May 26, 2024
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Bergenfield’s Daniel Kaminetsky Joins Agudath Israel as General Counsel

With a 22-year track record of excellence in the legal profession in New York City, Daniel Kaminetsky appeared to be on track to building his entire career in law firms. Most recently he was principal at Offit Kurman, P.A., a full-service firm in New York with a 30-year history. Previously, he was a founding member of Snitow Kaminetsky Rosner & Snitow, LLP, and before that he was a senior associate for 14 years at Snitow Kanfer & Holtzer, LLP.

Daniel Kaminetsky at work at The Agudah.

However, Kaminetsky decided to step off the fast track of legal industry leadership and, instead, move into the Jewish communal field. In June the Agudath Israel of America announced the appointment of Kaminetsky as their general counsel.

In his new position, Kaminetsky interacts daily with national staff in Agudath Israel’s 11 regional offices and their D.C. office regarding federal affairs, advising them on a variety of legal issues. He also advises individuals and yeshivot on religious freedom concerns. He finds “the breadth of Agudath Israel’s work to be truly incredible.”

Asked what prompted him to decide to change the course of his career, Kaminetsky shared with The Jewish Link that “my family has a rich history of working for and within the Jewish community.” He pointed to his grandfather, Rabbi Dr. Joseph Kaminetsky, z”l, who served for decades as the national director of Torah Umesorah. In that capacity, he traveled around the country to help set up day schools in both “out of the way” places like Savanna, Georgia and Portland, Oregon and in coastal urban areas more associated with observant Jewish life.

Kaminetsky’s father, Rabbi David Kaminetsky, was a Jewish educator who served as a faculty member at the Frisch School, principal of the Moriah Day School and Manhattan Day School, and associate principal for 16 years at what is now the Rosenbaum Yeshiva of North Jersey in River Edge. His mother, Suri, also taught at the Frisch School, and his three siblings and their spouses all teach in or run Jewish communal institutions. Jewish communal work can be seen as the family business.

Kaminetsky is also no stranger to Jewish organizational life himself, having served in a variety of leadership capacities in the community. He is a past president of his shul in Bergenfield, Congregation Beth Abraham, and is currently a board member of the Torah Academy of Bergen County in Teaneck. He has served on a number of other yeshiva boards and fundraising committees as well.

The Kaminetsky family.

He expressed particular pride in his long-standing involvement in the Nusach Sefard minyan at Congregation Beth Abraham, and is pleased that the shul brought in Rabbi Moshe Tzvi Weinberg as the mashpia (spiritual mentor) of the synagogue.

In addition to his family background and his communal involvement as a lay leader, Kaminetsky’s legal career enabled him to take on a few cases that had direct bearing on Jewish communal life. He was counsel to the Vaad of the Five Towns and Far Rockaway, which faced a defamation lawsuit from a restaurant whose hashgacha was not locally supported. The lawsuit was dismissed in March 2022. At another point, his firm was hired by the board of directors of a Jewish communal organization that was conducting an internal investigation of alleged improprieties by an employee; Kaminetsky provided legal support for this investigation.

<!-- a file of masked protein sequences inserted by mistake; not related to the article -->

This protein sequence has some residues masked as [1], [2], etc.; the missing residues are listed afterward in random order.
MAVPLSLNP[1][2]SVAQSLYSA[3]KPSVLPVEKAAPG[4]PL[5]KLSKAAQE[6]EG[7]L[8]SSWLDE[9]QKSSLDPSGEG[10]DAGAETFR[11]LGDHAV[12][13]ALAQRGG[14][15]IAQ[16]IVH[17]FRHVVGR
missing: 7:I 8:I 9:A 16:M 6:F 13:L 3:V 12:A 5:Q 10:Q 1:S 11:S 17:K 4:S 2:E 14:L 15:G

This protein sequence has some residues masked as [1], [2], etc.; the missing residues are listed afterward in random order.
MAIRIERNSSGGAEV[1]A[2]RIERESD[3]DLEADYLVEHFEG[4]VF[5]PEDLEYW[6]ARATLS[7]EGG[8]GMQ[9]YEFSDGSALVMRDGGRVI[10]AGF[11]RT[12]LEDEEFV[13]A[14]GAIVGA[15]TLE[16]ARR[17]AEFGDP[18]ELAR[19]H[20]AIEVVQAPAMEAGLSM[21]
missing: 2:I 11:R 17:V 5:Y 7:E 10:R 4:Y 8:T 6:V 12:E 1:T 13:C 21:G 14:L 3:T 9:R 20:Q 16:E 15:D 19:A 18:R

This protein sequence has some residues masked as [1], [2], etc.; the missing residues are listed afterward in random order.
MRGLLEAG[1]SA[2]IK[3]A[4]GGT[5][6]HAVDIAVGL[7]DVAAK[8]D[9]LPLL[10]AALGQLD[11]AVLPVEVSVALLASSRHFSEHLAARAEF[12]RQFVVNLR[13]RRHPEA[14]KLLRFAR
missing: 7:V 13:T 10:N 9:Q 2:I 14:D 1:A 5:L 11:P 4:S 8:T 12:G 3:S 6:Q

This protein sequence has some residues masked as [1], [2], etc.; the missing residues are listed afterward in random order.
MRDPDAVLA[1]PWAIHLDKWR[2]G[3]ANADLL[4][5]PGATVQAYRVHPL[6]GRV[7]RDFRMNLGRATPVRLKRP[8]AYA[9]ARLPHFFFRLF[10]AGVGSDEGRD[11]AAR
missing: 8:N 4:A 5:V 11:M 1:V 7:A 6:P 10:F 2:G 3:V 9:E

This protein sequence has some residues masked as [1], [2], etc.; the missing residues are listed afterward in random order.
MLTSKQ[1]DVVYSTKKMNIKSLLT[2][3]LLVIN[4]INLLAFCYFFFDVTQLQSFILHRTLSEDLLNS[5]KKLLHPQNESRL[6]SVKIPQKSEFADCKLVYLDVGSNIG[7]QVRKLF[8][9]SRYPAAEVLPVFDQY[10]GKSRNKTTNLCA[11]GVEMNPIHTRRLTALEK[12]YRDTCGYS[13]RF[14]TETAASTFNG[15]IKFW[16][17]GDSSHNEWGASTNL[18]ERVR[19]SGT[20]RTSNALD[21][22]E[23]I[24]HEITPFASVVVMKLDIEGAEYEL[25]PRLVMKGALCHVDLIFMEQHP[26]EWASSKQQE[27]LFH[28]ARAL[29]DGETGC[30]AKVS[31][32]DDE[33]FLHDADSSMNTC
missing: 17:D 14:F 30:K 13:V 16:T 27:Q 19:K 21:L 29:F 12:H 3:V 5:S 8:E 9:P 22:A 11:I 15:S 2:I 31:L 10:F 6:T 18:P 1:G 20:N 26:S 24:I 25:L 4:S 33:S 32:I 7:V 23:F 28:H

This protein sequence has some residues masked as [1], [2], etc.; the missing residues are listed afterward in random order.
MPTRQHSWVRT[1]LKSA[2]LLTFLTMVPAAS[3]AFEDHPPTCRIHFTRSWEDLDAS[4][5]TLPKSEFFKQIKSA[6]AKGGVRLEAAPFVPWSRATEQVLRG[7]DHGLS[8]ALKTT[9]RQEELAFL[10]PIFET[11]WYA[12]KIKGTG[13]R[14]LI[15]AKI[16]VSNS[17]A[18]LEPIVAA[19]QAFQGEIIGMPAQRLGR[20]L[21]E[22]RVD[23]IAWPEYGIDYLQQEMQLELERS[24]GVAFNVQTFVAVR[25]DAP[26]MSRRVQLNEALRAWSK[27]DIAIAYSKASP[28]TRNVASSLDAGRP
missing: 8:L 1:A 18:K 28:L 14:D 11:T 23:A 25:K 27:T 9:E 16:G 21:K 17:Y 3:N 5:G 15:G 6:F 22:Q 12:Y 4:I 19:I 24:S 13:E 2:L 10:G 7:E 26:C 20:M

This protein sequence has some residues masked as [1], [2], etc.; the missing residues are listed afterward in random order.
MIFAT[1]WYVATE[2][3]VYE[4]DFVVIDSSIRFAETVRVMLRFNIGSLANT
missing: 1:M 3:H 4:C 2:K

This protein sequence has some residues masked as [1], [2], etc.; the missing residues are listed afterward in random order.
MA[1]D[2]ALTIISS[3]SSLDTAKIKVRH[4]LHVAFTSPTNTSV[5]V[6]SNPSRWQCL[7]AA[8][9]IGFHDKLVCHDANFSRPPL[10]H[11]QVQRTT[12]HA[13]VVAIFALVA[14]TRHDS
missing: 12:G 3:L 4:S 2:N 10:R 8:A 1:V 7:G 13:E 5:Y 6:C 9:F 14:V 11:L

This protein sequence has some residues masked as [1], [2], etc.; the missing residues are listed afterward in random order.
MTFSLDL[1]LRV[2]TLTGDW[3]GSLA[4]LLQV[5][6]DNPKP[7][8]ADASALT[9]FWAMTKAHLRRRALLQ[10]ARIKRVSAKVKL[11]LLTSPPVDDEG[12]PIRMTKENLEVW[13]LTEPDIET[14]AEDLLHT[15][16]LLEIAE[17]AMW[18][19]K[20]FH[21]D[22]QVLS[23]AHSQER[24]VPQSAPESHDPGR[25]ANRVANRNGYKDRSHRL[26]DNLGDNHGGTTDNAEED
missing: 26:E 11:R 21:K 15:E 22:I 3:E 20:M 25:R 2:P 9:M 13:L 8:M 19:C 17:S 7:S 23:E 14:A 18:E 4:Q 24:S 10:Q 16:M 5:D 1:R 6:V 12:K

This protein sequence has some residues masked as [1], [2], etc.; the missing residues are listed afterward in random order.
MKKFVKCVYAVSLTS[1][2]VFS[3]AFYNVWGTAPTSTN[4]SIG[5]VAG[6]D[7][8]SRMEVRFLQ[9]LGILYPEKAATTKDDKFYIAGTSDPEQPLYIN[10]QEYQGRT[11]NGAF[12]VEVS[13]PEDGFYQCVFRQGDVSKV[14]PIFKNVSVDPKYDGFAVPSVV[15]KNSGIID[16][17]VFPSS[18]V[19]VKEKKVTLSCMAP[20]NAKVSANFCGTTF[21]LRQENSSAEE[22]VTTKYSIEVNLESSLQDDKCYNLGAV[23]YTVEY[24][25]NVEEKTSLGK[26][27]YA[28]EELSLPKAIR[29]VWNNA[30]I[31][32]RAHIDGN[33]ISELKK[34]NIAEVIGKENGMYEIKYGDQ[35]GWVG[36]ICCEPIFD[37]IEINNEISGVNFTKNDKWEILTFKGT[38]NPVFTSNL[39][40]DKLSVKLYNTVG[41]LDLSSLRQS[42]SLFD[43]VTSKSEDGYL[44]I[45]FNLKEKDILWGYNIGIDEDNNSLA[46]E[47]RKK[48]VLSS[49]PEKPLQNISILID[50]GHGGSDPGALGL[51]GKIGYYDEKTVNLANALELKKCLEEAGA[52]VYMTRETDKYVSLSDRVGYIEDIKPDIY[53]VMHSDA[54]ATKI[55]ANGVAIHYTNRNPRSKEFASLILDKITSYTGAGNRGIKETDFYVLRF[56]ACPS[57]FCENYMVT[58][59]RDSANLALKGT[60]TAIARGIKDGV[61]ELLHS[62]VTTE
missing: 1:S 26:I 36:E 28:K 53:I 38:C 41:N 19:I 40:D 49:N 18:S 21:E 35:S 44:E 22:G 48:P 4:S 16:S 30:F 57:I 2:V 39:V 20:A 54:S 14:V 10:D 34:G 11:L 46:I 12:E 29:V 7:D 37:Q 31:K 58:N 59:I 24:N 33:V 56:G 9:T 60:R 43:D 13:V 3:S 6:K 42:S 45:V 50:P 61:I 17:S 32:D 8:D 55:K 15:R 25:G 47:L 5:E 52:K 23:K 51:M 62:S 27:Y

Though he’s been in the position at Agudath Israel for nearly a month, Kaminetsky has already been called on to comment publicly on a Supreme Court decision with major ramifications on workplace protections for religious freedom. The Court’s ruling in late June on the Groff v. DeJoy case centered on an Evangelical Christian who faced disciplinary action at the United States Postal Service for refusing to work on Sundays for religious reasons. Setting aside rulings from earlier decisions, the Supreme Court’s decision interpreted the “undue hardship” limit on workplace accommodations for religious freedoms to be defined as “substantial increased costs in relation to the conduct” of the business.

Kaminetsky stated publicly that the Supreme Court decision “will undoubtedly have a direct impact on countless individuals who will enjoy greater protection in the workplace as a result.” He added, for The Jewish Link: “Indeed, I have seen the positive effect of this ruling already in the change of tune from some employers that are relaxing their previous unwillingness to accommodate requests for time off for the Sabbath and holidays.”

Kaminetsky is anchored by the support of his family. His wife, Heather, is a fashion executive. Their oldest daughter is married, lives in Queens, and is starting a graduate Ph.D. program in psychology at Ferkauf Graduate School of Psychology of Yeshiva University. Their second daughter just graduated Naaleh High School for Girls and in the fall will be going to Sha’alvim for Women in Israel. Their third child, a son, just graduated from Yeshivat Noam and will start TABC in the fall.


Harry Glazer is the Middlesex County editor of The Jewish Link. Occasionally he gets invited to cover news in Bergen County as well. He can be reached at [email protected]

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